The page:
If you believe you have been retaliated against because of a request for FMLA leave, or because you took FMLA leave, contact the Equal Employment Opportunity Commission (EEOC).  You can find the contact information at offsite link

                                                                                           Reviewed and editied by Lisa Gerson, Esq.
                                                                                           McDermott Will & Emery LLP
                                                                                           340 Madison Avenue
                                                                                           New York, New York  10173-1922                        

What If A Collective Bargaining Agreement Requires More Than FMLA?

The FMLA does not prohibit an employer from providing a greater benefit than provided in the FMLA. If a collective bargaining agreement provides greater rights, the agreement controls.

Does FMLA Affect Employee-Pay-All Benefits?

No. Benefits paid by employees through voluntary deductions are excluded from the FMLA definition of a group health plan.  Employers do not have to maintain or restore individual policies for employees who take FMLA leave.

How Is The 12 Month FMLA Period Determined?

The Federal Family & Medical Leave Act (FMLA) is about weeks of unpaid , job-protected, health insurance protected, leave during a twelve (12) month period.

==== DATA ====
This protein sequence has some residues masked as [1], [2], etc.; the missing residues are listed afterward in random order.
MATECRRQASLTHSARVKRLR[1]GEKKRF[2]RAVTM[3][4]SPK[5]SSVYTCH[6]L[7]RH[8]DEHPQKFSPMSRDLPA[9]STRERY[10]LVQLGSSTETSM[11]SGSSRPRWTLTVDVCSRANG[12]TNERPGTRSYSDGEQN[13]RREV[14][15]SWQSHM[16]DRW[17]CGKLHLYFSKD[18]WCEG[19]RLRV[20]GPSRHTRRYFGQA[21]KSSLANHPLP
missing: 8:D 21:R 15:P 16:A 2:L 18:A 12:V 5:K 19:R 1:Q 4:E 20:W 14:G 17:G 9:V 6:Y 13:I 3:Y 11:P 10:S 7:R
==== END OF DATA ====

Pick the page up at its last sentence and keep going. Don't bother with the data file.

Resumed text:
An employer gets to define the 12 month period so long as the definition is consistent. For example, the 12 month period could be a calendar year, or the employer's fiscal year if that is different from the calendar year, or another 12 month period.

How Is Time Off Counted?

While the question may seem simple, it can get complicated with some jobs. For instance, a pilot who generally flies across the country. The pilot needs 2 hours off. Because of taking the 2 hours, she misses her scheduled 6 hour flight. Is it 2 hours off or 6? Or more if the time off lives her in the wrong city?

The answer is that it depends on the employer's policy - so long as it is reasonably applied. 

What Questions Can An Employer Ask To A Professional Who Certifies FMLA Need?

  • Name, address, and phone number of a health care provider.
  • The provider's type of practice (if the person is an oncologist, it discloses that the patient has cancer)
  • The health condition
    • What it is with sufficient detail to support the need for FMLA leave
    • Approximate date the health condition began
    • Esimtate about how long the condition will last

What If I Accept A Light Duty Assignment When I Return To Work?

If you accept a light duty assignment while recovering from a serious health condition, you are not considered to be on FMLA leave. The result is that if you are doing a light duty assignment at the end of the 12-month leave year period that your employer uses to calculate FMLA leave, you will lose your right to restoration to your regular job after the end of the year. For example, if your employer uses a calendar year as the 12 month leave year, if you are still doing light duty on December 31, as of January 1 you will not have a right to be reinstated to your original job.